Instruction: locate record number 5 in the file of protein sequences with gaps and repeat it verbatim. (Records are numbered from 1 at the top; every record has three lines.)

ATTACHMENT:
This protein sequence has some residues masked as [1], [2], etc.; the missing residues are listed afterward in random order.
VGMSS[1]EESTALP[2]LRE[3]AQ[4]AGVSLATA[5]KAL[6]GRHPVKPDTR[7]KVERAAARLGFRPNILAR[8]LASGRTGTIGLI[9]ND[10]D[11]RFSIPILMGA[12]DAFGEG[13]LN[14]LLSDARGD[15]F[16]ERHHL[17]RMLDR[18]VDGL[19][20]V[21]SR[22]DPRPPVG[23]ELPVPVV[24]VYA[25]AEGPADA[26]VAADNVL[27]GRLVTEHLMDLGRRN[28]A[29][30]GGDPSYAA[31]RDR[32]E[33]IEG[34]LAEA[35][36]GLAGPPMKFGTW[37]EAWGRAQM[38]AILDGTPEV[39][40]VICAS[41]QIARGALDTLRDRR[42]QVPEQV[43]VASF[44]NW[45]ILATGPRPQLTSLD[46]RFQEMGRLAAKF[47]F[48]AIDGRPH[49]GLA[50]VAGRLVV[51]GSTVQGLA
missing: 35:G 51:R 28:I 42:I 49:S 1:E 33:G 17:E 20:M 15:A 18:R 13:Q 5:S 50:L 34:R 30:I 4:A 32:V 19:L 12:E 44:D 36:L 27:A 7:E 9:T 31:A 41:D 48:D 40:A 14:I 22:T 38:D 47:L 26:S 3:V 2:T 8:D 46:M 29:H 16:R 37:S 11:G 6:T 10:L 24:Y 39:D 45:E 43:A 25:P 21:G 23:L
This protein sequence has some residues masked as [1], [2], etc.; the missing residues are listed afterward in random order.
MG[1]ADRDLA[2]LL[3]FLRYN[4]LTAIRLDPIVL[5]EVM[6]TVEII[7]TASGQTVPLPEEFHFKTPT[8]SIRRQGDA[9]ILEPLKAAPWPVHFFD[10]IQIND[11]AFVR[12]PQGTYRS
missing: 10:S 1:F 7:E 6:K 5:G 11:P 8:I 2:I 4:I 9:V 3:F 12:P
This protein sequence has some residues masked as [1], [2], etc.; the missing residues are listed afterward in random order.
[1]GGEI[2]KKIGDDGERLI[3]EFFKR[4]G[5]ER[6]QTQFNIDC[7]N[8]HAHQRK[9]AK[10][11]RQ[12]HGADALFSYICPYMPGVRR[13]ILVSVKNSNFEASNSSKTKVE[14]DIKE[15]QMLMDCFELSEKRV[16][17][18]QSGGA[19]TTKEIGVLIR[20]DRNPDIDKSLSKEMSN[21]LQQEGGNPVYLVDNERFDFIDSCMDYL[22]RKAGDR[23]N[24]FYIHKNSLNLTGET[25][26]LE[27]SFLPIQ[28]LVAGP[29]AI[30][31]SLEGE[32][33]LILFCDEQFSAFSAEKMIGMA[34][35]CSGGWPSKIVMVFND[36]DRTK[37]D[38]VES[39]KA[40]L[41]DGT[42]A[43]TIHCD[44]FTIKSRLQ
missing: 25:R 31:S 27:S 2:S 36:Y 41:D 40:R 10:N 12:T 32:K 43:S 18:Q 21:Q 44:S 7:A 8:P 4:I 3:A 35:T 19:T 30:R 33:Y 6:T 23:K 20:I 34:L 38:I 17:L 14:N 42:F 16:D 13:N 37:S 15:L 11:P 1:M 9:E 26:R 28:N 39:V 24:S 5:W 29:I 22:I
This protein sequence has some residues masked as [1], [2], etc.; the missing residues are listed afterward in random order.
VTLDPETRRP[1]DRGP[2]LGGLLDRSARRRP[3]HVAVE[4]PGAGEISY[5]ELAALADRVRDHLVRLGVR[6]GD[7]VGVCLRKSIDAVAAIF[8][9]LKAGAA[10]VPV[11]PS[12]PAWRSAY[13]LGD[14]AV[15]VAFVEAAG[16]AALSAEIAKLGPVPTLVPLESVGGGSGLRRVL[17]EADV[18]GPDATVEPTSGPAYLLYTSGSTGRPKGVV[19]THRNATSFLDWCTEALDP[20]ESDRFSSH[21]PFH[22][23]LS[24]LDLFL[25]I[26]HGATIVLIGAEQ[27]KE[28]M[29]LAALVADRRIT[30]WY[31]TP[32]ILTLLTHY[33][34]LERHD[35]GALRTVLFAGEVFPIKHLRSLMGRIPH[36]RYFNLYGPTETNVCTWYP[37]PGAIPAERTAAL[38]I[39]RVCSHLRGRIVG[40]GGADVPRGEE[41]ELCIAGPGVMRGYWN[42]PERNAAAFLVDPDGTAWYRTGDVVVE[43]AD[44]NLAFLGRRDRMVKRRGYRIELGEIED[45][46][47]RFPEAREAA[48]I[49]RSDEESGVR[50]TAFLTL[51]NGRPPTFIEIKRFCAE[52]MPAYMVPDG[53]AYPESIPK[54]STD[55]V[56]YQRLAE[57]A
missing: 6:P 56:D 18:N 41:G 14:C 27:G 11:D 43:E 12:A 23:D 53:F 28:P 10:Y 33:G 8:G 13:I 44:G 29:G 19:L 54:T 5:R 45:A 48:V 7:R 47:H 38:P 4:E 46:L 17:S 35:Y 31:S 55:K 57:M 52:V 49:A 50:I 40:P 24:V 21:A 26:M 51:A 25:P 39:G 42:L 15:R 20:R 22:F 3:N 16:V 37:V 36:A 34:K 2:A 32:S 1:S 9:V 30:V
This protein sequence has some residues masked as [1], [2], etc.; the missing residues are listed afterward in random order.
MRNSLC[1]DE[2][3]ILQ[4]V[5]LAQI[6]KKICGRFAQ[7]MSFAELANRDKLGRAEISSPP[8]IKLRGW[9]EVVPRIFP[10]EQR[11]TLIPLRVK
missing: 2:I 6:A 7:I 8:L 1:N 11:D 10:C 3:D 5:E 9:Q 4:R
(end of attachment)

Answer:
This protein sequence has some residues masked as [1], [2], etc.; the missing residues are listed afterward in random order.
MRNSLC[1]DE[2][3]ILQ[4]V[5]LAQI[6]KKICGRFAQ[7]MSFAELANRDKLGRAEISSPP[8]IKLRGW[9]EVVPRIFP[10]EQR[11]TLIPLRVK
missing: 2:I 6:A 7:I 8:L 1:N 11:D 10:C 3:D 5:E 9:Q 4:R